BERLIN (AP) — A German court has decided a Duesseldorf dog dispute, ruling Monday that not only size matters in determining whether a dog is officially “miniature.”
The Muenster regional administrative court decision puts an end to years of battles between two Duesseldorf owners of Miniature Bull Terriers and the city in western Germany.
The city said the two dogs — “Jagger Bonsai von Amadis” and the more prosaically named “Louis” — were both taller than the 14 inch (35.5 cm) height generally recognized as the breed maximum.
That, the city argued, meant they were not Miniature Bull Terriers but full Bull Terriers — a breed considered dangerous and subject to multiple restrictions. Those include having to wear a muzzle after 6 months of age unless they pass a “behavioral test” and having to be kept on a leash, while the owners must prove why they need such a dog — citing reasons such as property protection — and hold half a million euros ($550,000) in liability insurance.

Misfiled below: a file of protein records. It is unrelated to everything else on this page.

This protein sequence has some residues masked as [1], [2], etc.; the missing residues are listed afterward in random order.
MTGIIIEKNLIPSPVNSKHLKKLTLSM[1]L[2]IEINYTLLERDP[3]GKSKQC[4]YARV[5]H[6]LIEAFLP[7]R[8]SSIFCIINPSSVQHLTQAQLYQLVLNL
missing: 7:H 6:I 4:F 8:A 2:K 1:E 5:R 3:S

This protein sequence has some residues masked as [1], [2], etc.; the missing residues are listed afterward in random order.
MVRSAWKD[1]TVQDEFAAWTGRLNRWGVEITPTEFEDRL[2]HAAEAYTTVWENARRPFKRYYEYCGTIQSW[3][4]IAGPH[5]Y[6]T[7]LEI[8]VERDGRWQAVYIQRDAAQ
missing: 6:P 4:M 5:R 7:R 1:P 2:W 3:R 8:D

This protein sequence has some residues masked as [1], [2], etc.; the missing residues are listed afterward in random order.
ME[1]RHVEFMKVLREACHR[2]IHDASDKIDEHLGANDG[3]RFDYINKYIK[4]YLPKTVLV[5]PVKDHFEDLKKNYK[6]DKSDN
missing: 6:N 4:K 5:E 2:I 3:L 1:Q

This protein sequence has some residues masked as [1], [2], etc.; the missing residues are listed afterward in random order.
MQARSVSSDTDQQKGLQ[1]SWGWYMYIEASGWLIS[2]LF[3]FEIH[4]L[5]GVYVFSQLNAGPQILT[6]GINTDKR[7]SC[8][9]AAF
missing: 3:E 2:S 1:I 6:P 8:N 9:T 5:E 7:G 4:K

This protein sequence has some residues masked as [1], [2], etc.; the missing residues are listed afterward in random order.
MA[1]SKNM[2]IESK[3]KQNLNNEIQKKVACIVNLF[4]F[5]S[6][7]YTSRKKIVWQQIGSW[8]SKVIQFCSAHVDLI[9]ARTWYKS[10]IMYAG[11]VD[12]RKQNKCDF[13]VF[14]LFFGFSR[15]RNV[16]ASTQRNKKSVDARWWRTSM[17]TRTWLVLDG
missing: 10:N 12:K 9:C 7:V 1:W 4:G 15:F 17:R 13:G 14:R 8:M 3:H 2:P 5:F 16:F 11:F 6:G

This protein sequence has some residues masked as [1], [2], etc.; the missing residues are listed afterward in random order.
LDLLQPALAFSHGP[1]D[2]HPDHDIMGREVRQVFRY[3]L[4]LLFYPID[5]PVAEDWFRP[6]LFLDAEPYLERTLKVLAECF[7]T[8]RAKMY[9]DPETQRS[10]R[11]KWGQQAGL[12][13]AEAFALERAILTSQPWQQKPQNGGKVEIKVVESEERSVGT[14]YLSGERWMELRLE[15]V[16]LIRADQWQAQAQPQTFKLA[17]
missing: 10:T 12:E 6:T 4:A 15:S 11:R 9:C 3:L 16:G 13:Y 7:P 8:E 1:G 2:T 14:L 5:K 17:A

According to the American Kennel Club, the Miniature Bull Terrier usually is about 10-14 inches (25.4 to 35.5 cm) tall, and weighs between 18-28 pounds (8.2-12.7 kilograms). The Bull Terrier typically is about 21-22 inches (53.3-55.9 cm) tall, and weighs between 50-70 pounds (22.7-31.8 kilograms).
Two government veterinarians measured the dogs for the judges Monday, determining that they were in a grey zone at about 15.8 inches (40 cm) tall.
But the court ruled that the dogs could not be judged by their height alone.
“Both dogs exceed the height only slightly, and do not have the very compact appearance of a standard Bull Terrier,” the court said.